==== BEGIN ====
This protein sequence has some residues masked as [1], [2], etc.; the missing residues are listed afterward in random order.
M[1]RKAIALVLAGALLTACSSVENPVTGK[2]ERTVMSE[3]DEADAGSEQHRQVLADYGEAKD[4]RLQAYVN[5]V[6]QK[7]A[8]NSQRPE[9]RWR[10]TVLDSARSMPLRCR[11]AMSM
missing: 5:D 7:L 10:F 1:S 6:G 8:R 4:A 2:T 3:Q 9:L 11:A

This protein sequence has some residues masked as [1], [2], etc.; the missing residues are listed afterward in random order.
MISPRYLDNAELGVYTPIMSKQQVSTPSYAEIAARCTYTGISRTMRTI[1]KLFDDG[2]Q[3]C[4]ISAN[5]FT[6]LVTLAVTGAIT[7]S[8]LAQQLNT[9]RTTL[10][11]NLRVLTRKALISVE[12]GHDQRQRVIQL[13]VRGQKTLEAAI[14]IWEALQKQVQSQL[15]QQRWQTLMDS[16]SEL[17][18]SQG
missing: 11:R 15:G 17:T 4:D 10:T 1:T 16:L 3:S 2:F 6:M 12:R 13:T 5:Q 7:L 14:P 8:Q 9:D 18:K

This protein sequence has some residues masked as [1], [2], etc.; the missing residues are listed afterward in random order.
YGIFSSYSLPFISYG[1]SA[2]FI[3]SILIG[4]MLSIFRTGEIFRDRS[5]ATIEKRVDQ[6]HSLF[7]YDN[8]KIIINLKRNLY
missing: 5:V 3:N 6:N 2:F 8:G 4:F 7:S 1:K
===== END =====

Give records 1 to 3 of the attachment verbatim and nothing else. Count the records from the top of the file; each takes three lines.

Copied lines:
This protein sequence has some residues masked as [1], [2], etc.; the missing residues are listed afterward in random order.
M[1]RKAIALVLAGALLTACSSVENPVTGK[2]ERTVMSE[3]DEADAGSEQHRQVLADYGEAKD[4]RLQAYVN[5]V[6]QK[7]A[8]NSQRPE[9]RWR[10]TVLDSARSMPLRCR[11]AMSM
missing: 5:D 7:L 10:F 1:S 6:G 8:R 4:A 2:T 3:Q 9:L 11:A

This protein sequence has some residues masked as [1], [2], etc.; the missing residues are listed afterward in random order.
MISPRYLDNAELGVYTPIMSKQQVSTPSYAEIAARCTYTGISRTMRTI[1]KLFDDG[2]Q[3]C[4]ISAN[5]FT[6]LVTLAVTGAIT[7]S[8]LAQQLNT[9]RTTL[10][11]NLRVLTRKALISVE[12]GHDQRQRVIQL[13]VRGQKTLEAAI[14]IWEALQKQVQSQL[15]QQRWQTLMDS[16]SEL[17][18]SQG
missing: 11:R 15:G 17:T 4:D 10:T 1:T 16:L 3:S 2:F 6:M 12:R 13:T 5:Q 7:L 14:P 8:Q 9:D 18:K

This protein sequence has some residues masked as [1], [2], etc.; the missing residues are listed afterward in random order.
YGIFSSYSLPFISYG[1]SA[2]FI[3]SILIG[4]MLSIFRTGEIFRDRS[5]ATIEKRVDQ[6]HSLF[7]YDN[8]KIIINLKRNLY
missing: 5:V 3:N 6:N 2:F 8:G 4:F 7:S 1:K